Lawyer backs ruling clarifying body corporate powersA specialist building and construction lawyer has backed a Supreme Court decision on an apartment owner's access to his Auckland block.
Paul Grimshaw of specialist building lawyers Grimshaw & Co agreed with this month's decision that clarifies body corporate power.
Chuan Wu sued the body corporate of the 19-level high-rise Empire Building after it sought to charge him $2500 to get access to his unit.
The case was heard in the Supreme Court last year and was the first Unit Titles Act case not involving a leaky building to go to the highest court.
Wu bought the Whitaker Place unit on the basis that it would be leased to student housing provider Academic Accommodation Management. But after about a year Academic Accommodation resigned and John Chen-founded company Theta took over. Chen is also a unit owner in the Metropolis tower
The decision said Theta imposed new rules at Empire, seeking to charge a refundable deposit of about $2500 for an access card. But Wu refused and took Theta to court, also representing several other owners.
Chief Justice Sian Elias, Justice Susan Glazebrook and Justice Andrew Tipping ruled there was nothing in the body corporate rules or the law that allowed Theta to make those new rules. There is a natural right of access attached to a unit-holder's title, the decision said.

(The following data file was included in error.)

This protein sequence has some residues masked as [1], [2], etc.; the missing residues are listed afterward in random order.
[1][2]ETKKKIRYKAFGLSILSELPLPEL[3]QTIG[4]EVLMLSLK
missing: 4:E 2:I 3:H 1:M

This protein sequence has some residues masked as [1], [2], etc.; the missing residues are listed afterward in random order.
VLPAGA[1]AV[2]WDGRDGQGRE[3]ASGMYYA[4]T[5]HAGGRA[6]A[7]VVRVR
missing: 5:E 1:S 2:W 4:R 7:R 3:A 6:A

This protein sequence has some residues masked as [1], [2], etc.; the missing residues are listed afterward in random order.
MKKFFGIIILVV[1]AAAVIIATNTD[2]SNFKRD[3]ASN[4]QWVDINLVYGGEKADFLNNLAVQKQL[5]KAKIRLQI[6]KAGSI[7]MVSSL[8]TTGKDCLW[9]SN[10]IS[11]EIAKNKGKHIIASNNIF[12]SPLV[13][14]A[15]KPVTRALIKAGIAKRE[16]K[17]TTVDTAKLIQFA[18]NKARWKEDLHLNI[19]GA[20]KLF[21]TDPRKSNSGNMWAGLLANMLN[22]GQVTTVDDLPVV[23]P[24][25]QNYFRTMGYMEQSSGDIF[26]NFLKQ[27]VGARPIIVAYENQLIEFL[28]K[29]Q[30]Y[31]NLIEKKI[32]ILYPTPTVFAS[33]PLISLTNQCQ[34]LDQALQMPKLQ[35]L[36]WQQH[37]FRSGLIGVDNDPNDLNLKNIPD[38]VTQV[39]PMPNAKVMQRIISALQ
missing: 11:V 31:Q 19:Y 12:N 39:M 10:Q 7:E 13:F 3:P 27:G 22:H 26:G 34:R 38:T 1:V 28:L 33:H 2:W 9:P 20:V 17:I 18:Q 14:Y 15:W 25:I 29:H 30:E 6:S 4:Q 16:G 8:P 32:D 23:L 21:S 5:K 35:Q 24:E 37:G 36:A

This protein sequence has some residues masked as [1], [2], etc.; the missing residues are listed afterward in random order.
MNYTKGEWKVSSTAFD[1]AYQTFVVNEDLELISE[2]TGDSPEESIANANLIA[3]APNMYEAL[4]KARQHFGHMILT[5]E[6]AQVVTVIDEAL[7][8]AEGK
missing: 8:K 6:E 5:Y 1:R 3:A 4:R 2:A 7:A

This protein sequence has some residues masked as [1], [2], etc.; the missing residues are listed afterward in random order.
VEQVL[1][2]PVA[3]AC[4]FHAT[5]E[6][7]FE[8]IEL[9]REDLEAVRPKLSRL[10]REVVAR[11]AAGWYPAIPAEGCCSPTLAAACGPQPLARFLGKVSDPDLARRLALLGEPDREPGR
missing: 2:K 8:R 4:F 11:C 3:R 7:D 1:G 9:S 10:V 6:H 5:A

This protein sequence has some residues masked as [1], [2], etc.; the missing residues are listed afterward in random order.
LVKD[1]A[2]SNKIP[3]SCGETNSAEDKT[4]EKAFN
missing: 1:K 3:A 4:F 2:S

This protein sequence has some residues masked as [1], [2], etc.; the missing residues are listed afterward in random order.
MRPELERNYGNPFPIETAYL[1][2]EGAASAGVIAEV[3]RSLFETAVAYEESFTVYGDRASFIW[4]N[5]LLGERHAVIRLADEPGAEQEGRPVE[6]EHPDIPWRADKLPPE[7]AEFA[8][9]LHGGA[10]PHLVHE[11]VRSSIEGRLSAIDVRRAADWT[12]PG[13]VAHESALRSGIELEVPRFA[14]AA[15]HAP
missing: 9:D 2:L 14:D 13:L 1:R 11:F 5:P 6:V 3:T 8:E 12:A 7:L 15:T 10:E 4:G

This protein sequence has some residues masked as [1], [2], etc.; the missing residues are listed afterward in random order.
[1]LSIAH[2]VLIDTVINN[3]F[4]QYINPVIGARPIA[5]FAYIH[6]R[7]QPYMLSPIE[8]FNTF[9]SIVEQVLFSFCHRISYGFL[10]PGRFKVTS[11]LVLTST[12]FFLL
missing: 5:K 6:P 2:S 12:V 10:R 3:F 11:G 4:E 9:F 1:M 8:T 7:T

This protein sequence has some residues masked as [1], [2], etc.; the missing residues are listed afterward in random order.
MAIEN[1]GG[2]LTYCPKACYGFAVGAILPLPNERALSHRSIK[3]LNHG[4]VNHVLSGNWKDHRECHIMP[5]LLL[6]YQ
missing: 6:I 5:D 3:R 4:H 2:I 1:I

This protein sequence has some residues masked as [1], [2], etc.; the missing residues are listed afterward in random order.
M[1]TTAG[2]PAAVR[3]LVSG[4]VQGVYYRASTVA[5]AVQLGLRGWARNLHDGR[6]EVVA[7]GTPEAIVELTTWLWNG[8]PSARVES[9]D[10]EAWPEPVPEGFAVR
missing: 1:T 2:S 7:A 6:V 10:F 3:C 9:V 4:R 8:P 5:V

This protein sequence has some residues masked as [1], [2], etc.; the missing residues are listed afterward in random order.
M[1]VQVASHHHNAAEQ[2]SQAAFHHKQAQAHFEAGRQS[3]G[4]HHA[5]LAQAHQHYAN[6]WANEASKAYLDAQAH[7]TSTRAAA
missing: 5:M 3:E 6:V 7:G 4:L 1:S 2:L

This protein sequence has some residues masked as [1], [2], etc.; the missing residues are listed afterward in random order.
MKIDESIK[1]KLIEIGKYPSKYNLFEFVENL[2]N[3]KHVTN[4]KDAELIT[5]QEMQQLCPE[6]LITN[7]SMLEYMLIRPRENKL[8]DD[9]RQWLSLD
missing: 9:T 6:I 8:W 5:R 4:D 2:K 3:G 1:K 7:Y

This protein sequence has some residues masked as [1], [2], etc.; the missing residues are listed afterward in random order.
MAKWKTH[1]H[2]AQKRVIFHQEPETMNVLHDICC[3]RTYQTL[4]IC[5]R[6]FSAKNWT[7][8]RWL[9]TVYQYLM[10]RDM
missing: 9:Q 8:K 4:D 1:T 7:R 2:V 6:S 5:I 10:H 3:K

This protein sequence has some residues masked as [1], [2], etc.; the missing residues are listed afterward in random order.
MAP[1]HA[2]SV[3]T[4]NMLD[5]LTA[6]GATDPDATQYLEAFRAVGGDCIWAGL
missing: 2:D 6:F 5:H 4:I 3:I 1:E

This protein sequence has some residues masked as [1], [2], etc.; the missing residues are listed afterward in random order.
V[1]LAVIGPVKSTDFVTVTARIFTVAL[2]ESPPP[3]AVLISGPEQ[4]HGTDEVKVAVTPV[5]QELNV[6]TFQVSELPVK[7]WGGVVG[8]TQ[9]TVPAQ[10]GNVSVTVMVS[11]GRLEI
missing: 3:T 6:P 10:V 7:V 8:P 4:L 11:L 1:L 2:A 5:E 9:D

Grimshaw backed that.
"The decision was the right one. While many of the owners leased their units to the management company, who in turn leased the units to students, other owners such as Mr Wu chose to lease direct to students, thereby cutting out the middle man - the management company," he said.
"Even though some owners like Mr Wu did not utilise the services of the management company, that company still sought to impose its informal rules on owners such as Mr Wu. Those rules included paying a security deposit as condition of access.
"The court held that those informal rules were so significant that, if they were to have effect, they needed to be included in the body corporate rules," he said.
"Therefore the court held that denying Mr Wu access amounted to trespass on the part of the body corporate and the management company, as they denied Mr Wu access to the common property."